Some Lessons From Benghazi


In the wake of Hillary Clinton’s statement that she bears responsibility for security at U.S. embassies, Blake Hounshell makes a few salient points. Here’s #1:

It’s a bit rich for all these people to suddenly be arguing that Libya is the most important story in the world after ignoring it for months. It reeks of political opportunism. Did Darrell Issa show any sign that he cared one iota about Libya before the morning of Sept. 12, 2012? Did Mitt Romney?

Nope. I happen to agree with Adam Serwer that Republican investigations into the Benghazi attack are legitimate even if they’re politically inspired, but I also agree with him that these particular investigations have been ineffective precisely because they’re so transparently partisan. There’s just no evidence that Republicans really care about embassy security, only that they want to score some points in the runup to an election.

And here’s point #8:

The United States can’t turn its diplomatic installations into armed camps. U.S. diplomats are going to need to take risks from time to time, and many of them are fully prepared to so. That said, it seems inevitable that this tragedy is going to have precisely the effect the State Department fears: more restrictions on diplomats’ movements, more fortress-like facilities, and less interaction with the locals. American diplomacy will be the worse for it — and that will ultimately make us less safe.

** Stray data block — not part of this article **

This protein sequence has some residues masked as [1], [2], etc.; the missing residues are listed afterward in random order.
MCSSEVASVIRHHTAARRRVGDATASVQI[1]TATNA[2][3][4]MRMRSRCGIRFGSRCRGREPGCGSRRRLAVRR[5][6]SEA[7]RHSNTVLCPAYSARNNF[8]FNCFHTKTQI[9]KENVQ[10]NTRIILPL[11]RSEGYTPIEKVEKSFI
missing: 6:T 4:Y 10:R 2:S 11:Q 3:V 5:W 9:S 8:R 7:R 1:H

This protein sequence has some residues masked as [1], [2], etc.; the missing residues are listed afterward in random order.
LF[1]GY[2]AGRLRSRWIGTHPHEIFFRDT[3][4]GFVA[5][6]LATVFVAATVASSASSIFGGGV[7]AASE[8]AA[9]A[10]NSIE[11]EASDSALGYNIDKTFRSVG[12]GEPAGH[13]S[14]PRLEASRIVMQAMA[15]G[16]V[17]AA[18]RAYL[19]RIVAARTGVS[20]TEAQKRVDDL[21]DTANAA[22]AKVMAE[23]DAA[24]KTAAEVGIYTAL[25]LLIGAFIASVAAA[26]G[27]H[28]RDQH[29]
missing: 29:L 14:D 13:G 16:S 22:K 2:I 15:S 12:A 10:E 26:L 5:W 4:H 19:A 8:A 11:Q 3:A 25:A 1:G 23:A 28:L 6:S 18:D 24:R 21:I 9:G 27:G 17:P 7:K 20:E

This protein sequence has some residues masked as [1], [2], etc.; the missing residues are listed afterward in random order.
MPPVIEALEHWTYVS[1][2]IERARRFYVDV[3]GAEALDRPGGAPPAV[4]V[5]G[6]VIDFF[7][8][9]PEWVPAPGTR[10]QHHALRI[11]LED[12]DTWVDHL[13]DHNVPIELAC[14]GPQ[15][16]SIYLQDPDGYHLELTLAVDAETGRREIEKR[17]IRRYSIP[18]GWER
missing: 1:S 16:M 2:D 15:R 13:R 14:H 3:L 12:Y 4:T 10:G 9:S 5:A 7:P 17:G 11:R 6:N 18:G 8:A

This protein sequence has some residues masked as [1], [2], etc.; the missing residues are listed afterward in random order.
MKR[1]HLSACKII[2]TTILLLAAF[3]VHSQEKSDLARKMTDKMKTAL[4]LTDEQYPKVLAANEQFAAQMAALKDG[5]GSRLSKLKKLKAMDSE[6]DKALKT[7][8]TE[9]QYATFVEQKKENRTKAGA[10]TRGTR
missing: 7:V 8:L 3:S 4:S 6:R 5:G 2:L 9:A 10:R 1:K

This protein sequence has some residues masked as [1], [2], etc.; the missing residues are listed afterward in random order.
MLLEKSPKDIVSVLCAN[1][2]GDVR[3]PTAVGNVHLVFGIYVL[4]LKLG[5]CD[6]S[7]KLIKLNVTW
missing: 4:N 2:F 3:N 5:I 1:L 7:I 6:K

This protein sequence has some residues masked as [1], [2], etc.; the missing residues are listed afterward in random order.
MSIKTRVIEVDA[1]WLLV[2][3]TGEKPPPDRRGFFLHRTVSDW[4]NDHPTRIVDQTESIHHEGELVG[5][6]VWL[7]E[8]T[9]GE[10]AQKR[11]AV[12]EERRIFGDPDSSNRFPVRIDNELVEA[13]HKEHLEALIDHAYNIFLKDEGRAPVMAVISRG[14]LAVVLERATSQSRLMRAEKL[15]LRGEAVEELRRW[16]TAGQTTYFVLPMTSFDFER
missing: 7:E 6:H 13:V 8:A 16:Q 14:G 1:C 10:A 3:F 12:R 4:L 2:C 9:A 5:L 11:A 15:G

I hope this point gets wide attention. Sometimes stuff happens, but that doesn’t inevitably mean that a huge flurry of new rules have to be put in place. Unfortunately, that’s usually what happens, and it’s usually exactly the wrong thing to do.

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FACT:

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Today, reader support makes up about two-thirds of our budget, allows us to dig deep on stories that matter, and lets us keep our reporting free for everyone. If you value what you get from Mother Jones, please join us with a tax-deductible donation today so we can keep on doing the type of journalism 2020 demands.

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